Teaching Active Listening to All Employees

The way you communicate has a huge influence on the operational speed of your organization.

two businesspeople engaged in conversation
fizkes/stock.adobe.com

More than one intelligent person has quipped that money (or math) makes the world go 'round. But in reality, it's communication that makes this little blue marble spin. Just about everything that happens on Earth would grind to a halt without it, and the way you communicate has a huge influence on the operational speed of your organization. That speed, in turn, determines your competitive strength.

With that mindset, at KnowBe4, we view improving communication as significantly strengthening the organization, and we see active listening as the best communication skill you can develop and use. We have formal training to teach active listening to every employee, regardless of their role.

Foundational Principles and Concepts

To give our training solid footing, we first make sure our employees understand that active listening has three major goals:

• To understand what the other person is telling you, both cognitively and empathetically.

• To remember the information they've passed to you.

• To acknowledge and respond to the other person effectively.

I find it's that last point that really makes people feel heard and respected, and it helps them trust you.

Responding the right way requires you to really understand what the other person is saying. In great conversation, both people are constantly truly understanding each other.

Active Listening Rules and Tips

Once our employees grasp the key concepts above, we give them specific active listening strategies and guidelines they can practice whenever they talk to somebody:

• Eliminate whatever could distract you and look at the other person. When they see that you've given them your full attention, that allows them to feel important and let their guard down more. It's also easier for you to take in and remember their information because nothing else is competing for your focus.

• Don't talk or try to do anything else. Your only job is to listen. Eliminating distractions makes "multitasking" less tempting.

• Read between the lines. Are there specific actions happening that relate to the conversation? What's the other person feeling? What's their intent? To really understand their voice, you have to take all of this into consideration and interpret the big picture.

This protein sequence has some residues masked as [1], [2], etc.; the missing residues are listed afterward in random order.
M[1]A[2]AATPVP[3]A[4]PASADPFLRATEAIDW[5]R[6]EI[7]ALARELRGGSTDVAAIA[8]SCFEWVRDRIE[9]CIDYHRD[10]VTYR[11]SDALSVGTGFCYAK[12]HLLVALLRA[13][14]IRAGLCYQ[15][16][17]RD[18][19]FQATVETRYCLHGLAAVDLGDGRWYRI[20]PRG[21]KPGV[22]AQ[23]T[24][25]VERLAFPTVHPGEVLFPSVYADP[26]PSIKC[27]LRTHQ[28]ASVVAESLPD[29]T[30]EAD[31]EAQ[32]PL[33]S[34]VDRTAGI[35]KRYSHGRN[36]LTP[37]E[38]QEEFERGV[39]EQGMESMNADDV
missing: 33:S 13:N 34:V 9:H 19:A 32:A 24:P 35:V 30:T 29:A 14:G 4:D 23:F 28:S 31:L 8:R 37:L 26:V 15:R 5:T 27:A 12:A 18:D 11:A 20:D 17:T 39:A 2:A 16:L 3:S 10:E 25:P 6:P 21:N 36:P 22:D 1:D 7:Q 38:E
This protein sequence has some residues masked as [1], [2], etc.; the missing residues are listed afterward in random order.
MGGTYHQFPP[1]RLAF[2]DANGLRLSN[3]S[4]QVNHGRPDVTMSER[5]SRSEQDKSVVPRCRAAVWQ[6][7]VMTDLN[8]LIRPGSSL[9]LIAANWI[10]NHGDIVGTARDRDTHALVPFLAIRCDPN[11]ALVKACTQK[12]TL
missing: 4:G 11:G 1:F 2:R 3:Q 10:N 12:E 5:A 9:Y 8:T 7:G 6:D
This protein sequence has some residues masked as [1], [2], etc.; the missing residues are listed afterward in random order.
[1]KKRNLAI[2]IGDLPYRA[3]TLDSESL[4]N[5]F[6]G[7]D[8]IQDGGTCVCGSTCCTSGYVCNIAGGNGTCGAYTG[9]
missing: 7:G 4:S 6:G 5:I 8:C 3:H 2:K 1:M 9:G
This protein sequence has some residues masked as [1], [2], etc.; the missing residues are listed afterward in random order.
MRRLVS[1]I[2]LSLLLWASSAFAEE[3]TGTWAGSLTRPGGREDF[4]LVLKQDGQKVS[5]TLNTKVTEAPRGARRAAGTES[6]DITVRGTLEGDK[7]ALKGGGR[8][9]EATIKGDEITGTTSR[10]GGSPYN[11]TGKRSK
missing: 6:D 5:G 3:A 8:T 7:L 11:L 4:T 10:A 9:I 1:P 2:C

• Observe nonverbal cues. Remember, communication isn't just what comes out of your mouth. It's elements like posture, facial expressions or even nervous little movements like tapping a pen. These cues can tell you what the other person might not really want or know how to say. They give you a better sense of what they really think and feel in the moment.

• Ask questions. Good inquiry lets you double-check that you really understood what the other person meant, but it also gives you a great chance to get even more information you can use to respond in an even better way.

• Ensure true understanding is happening; sometimes, this is called "duplication." For example, can you repeat a short list the other person gave you?

All of these points are written out for our employees so they have them as a reference during and after the training. Like our full handbook, these training documents make it clear what we expect in the KnowBe4 culture. We stress that we want every employee to feel comfortable going to each other and taking extreme ownership of how they communicate and interact. We make it easy for everybody to access our organizational chart so they know exactly who to go to. By teaching all of this from day one while still emphasizing that business can be an exciting, fun game, every person on the team is prepared to listen to the other players, build strong relationships and get stuff done.

To Strengthen Your Organization, Start Your Training Now

Active listening is something you and others can get better at. Knowing what it's meant to accomplish and having specific checkpoints to use as you practice go a long way toward improving the skill fast. So if you want to strengthen your organization, use this example and train people on how to actively listen in a formal, intentional way. You're likely to get better morale and productivity at the same time, and that's always a win for the whole team.

The Newsweek Expert Forum is an invitation-only network of influential leaders, experts, executives, and entrepreneurs who share their insights with our audience.
What's this?
Content labeled as the Expert Forum is produced and managed by Newsweek Expert Forum, a fee based, invitation only membership community. The opinions expressed in this content do not necessarily reflect the opinion of Newsweek or the Newsweek Expert Forum.